This is a photo of a phenomenon called a “fire whirl” which was captured in Alice Springs, Australia.
Fire tornados are the result of intense heat and turbulent wind conditions combining to form whirling eddies of air. These eddies tighten into a vortex like structure that, like a tornado, can suck in debris. Fire tornados comprise of “a core, which is the flame itself and an invisible pocket of fresh air which feeds fresh oxygen to the core” (Jason Forthofer, US, forestry service).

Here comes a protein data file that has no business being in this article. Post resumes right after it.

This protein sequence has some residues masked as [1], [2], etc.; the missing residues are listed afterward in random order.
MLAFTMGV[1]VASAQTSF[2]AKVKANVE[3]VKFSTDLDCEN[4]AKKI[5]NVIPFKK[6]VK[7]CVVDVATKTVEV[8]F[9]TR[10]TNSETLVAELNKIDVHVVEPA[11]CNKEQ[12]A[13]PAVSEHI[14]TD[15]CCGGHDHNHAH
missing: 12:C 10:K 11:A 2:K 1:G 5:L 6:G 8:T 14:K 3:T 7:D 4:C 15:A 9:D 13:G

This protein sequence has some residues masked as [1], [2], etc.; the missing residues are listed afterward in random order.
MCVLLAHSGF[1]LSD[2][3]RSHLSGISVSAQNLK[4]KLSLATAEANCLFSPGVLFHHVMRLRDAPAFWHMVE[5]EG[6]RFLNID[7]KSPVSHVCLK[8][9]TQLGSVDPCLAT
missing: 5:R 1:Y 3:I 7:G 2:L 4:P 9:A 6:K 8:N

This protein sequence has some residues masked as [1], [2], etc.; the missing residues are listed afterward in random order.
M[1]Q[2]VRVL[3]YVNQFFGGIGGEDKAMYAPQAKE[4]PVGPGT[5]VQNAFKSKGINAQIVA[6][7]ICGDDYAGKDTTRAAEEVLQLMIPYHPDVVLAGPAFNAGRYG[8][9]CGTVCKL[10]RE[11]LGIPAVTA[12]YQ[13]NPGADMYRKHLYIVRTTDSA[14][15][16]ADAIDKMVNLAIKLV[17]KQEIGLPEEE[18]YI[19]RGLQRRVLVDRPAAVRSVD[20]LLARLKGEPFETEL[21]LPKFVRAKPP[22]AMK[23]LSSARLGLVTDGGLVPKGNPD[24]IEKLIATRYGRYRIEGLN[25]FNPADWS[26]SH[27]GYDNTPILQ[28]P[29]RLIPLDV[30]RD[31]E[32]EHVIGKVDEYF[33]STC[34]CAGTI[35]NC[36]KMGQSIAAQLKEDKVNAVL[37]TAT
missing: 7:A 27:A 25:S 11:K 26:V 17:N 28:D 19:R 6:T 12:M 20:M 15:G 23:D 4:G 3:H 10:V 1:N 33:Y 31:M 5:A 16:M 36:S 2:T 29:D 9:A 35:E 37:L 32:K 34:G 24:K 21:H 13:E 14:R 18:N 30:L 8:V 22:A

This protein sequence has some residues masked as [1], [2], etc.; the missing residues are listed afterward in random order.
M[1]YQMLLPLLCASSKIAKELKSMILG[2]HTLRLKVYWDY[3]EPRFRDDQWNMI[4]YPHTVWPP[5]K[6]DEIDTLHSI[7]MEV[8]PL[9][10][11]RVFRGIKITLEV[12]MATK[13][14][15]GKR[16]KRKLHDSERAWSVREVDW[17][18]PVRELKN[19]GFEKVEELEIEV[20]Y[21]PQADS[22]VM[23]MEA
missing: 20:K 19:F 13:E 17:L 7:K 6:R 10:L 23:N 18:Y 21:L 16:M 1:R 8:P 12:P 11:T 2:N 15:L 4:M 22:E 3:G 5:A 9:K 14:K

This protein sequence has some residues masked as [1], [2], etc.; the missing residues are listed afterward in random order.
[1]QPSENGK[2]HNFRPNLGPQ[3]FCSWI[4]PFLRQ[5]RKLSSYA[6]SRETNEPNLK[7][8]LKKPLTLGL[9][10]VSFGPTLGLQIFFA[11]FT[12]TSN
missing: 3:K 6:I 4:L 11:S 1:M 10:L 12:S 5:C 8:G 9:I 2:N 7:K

The temperature inside the core of a fire tornado can reach over 1000°C, setting objects in their path ablaze, and like a normal tornado they can hurl debris into the surrounding areas. The winds created from large fire tornados can also be dangerous, creating wind speeds of up to 160 kilometres an hour.
Picture courtesy of SWNS
For a video of a fire whirl in action, see here: http ://www.youtube.com/watch?v=ssn2kmNf0ME